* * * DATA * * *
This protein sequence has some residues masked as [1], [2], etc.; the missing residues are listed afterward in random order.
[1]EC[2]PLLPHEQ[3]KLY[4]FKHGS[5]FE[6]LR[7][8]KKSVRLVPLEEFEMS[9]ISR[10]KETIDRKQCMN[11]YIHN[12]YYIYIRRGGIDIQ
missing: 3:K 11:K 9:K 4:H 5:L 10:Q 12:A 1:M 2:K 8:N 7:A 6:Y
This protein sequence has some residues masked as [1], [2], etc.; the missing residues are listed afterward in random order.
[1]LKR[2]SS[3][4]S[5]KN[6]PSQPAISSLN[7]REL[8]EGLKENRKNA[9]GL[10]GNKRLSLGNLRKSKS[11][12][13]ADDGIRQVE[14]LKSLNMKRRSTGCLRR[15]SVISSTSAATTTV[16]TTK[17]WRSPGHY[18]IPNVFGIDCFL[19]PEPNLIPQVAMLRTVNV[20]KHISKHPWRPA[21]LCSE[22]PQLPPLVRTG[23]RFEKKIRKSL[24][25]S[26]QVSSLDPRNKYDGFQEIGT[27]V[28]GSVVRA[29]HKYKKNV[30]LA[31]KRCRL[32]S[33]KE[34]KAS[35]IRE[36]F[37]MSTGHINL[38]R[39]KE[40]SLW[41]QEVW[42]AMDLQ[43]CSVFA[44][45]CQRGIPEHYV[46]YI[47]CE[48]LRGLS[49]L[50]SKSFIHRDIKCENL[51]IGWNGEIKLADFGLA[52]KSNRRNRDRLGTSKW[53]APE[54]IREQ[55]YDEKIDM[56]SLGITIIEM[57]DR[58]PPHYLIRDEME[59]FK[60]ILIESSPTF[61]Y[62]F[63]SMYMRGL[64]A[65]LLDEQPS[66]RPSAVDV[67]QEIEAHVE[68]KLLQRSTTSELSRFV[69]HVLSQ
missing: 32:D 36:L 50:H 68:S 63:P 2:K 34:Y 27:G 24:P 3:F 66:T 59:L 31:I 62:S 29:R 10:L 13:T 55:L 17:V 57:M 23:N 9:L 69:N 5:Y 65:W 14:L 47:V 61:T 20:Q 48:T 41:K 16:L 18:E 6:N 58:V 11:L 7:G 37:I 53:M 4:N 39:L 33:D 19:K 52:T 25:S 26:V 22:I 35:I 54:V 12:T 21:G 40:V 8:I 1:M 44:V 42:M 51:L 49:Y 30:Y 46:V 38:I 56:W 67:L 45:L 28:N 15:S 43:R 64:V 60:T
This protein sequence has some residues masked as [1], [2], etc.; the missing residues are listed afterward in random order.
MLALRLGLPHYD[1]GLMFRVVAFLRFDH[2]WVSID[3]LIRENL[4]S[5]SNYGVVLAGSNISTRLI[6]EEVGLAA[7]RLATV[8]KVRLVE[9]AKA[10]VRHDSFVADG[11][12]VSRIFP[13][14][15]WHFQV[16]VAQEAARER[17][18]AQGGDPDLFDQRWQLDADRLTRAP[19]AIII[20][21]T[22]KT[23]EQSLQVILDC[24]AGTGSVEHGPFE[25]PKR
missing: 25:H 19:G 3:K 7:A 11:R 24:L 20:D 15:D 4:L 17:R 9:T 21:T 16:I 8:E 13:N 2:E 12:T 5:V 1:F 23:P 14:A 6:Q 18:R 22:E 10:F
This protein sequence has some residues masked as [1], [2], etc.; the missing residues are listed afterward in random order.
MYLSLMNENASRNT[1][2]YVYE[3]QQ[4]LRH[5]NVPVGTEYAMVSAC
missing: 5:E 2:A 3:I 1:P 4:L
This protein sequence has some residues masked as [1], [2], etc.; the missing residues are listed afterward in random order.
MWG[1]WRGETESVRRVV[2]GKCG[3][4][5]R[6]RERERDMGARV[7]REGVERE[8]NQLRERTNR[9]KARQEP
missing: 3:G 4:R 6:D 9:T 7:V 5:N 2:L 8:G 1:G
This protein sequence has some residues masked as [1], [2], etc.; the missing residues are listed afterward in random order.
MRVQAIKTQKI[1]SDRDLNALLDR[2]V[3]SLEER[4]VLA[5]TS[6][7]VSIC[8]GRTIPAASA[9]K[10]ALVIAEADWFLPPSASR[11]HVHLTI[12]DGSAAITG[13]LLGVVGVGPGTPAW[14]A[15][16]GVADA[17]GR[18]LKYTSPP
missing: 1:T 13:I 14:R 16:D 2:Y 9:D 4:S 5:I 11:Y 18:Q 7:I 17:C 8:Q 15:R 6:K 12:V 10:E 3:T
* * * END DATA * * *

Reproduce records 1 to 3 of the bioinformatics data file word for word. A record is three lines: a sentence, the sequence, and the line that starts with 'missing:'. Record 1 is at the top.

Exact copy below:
This protein sequence has some residues masked as [1], [2], etc.; the missing residues are listed afterward in random order.
[1]EC[2]PLLPHEQ[3]KLY[4]FKHGS[5]FE[6]LR[7][8]KKSVRLVPLEEFEMS[9]ISR[10]KETIDRKQCMN[11]YIHN[12]YYIYIRRGGIDIQ
missing: 3:K 11:K 9:K 4:H 5:L 10:Q 12:A 1:M 2:K 8:N 7:A 6:Y
This protein sequence has some residues masked as [1], [2], etc.; the missing residues are listed afterward in random order.
[1]LKR[2]SS[3][4]S[5]KN[6]PSQPAISSLN[7]REL[8]EGLKENRKNA[9]GL[10]GNKRLSLGNLRKSKS[11][12][13]ADDGIRQVE[14]LKSLNMKRRSTGCLRR[15]SVISSTSAATTTV[16]TTK[17]WRSPGHY[18]IPNVFGIDCFL[19]PEPNLIPQVAMLRTVNV[20]KHISKHPWRPA[21]LCSE[22]PQLPPLVRTG[23]RFEKKIRKSL[24][25]S[26]QVSSLDPRNKYDGFQEIGT[27]V[28]GSVVRA[29]HKYKKNV[30]LA[31]KRCRL[32]S[33]KE[34]KAS[35]IRE[36]F[37]MSTGHINL[38]R[39]KE[40]SLW[41]QEVW[42]AMDLQ[43]CSVFA[44][45]CQRGIPEHYV[46]YI[47]CE[48]LRGLS[49]L[50]SKSFIHRDIKCENL[51]IGWNGEIKLADFGLA[52]KSNRRNRDRLGTSKW[53]APE[54]IREQ[55]YDEKIDM[56]SLGITIIEM[57]DR[58]PPHYLIRDEME[59]FK[60]ILIESSPTF[61]Y[62]F[63]SMYMRGL[64]A[65]LLDEQPS[66]RPSAVDV[67]QEIEAHVE[68]KLLQRSTTSELSRFV[69]HVLSQ
missing: 32:D 36:L 50:H 68:S 63:P 2:K 34:Y 27:G 24:P 3:F 66:T 59:L 31:I 62:S 29:R 10:L 13:T 55:L 17:V 57:M 23:N 9:L 69:N 5:Y 65:W 14:L 47:V 61:T 20:Q 48:T 41:K 16:L 18:E 6:N 58:V 11:L 7:G 37:I 53:M 4:N 39:L 33:D 19:K 52:T 25:S 26:V 22:I 35:I 54:V 12:T 21:G 40:V 8:I 1:M 44:V 42:M 51:L 49:Y 30:Y 46:V 38:I 56:W 67:L 45:L 28:N 15:S 43:R 64:V 60:T
This protein sequence has some residues masked as [1], [2], etc.; the missing residues are listed afterward in random order.
MLALRLGLPHYD[1]GLMFRVVAFLRFDH[2]WVSID[3]LIRENL[4]S[5]SNYGVVLAGSNISTRLI[6]EEVGLAA[7]RLATV[8]KVRLVE[9]AKA[10]VRHDSFVADG[11][12]VSRIFP[13][14][15]WHFQV[16]VAQEAARER[17][18]AQGGDPDLFDQRWQLDADRLTRAP[19]AIII[20][21]T[22]KT[23]EQSLQVILDC[24]AGTGSVEHGPFE[25]PKR
missing: 25:H 19:G 3:K 7:A 11:R 24:L 20:D 15:D 4:L 17:R 9:T 21:T 16:I 8:E 13:N 2:E 12:T 5:V 1:F 23:P 14:A 6:Q 18:R 22:E 10:F